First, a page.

Laura's Reviews > Haunted Lily: The Nightmare Ball

Haunted Lily by Sidney Fox
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Jan 14, 10

it was ok
bookshelves: fantasy, ghost, horror
Read in January, 2010

"...an apt analogy for the relationship between writers and editors.... writers are to editors as Scarlett O’Hara is to Rhett Butler–the former, passionate to the point of temporary blindness; the latter, surefooted and collected, all the while attempting pragmatism, though it must be passion, in the end, that drives them in the same direction."
-In Defense of Editors, Deena Drewis, The Millions

In a world where original ghost stories sometimes seem to be in short supply, Haunted Lily demonstrates both that Sidney Fox doesn't lack original ideas and that she can take a few of ghost fiction's more well-used ideas in new directions. The overall plot is pretty basic: Darby McGregor, an Englishman confronted by a supernatural presence in his home, joins Lily Dufrene, medium, ghost-buster and survivor of child abuse, as she tours the American South investigating and attempting to exorcise local ghosts. However, with locations varying from a carnival to a frat house, Sidney Fox uses this framework to tell several mini-ghost stories which are the most interesting parts of the book.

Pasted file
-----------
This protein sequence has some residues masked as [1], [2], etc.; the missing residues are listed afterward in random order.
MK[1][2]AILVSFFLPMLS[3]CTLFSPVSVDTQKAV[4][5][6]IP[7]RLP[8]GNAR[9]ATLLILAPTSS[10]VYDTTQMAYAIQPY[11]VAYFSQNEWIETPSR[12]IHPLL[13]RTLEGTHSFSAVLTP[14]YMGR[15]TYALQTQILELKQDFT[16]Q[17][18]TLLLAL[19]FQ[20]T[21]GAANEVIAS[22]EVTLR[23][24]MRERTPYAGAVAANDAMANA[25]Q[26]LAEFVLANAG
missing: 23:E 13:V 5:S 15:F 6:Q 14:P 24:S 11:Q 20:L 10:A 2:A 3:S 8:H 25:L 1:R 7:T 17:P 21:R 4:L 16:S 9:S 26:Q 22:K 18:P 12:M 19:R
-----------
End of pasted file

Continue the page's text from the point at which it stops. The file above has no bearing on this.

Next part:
That's the "upside" of Haunted Lily, and it's quite an impressive one. Unfortunately, the presence of an "upside" indicates a "downside" as well. In this case, the downside is summed up by Fox's choice to self-publish her book via iUniverse.com. (Note: I know nothing about iUniverse and am not attempting to critique their service. ) A more traditional editing process might have minimized or eliminated the numerous grammatical and factual errors that distract from the story. It's also possible that a professional editor could have helped Fox to streamline parts of her story and reduce the number of times she repeats information to the reader, often in the same paragraph and once even in the same sentence. In short, Haunted Lily is a diamond in the rough and it takes a lot of patience on the part of the reader to see through the rough surface to the possibilities underneath. I hope that Sidney Fox continues to write but considers using a professional proofreader and editor for her next books.
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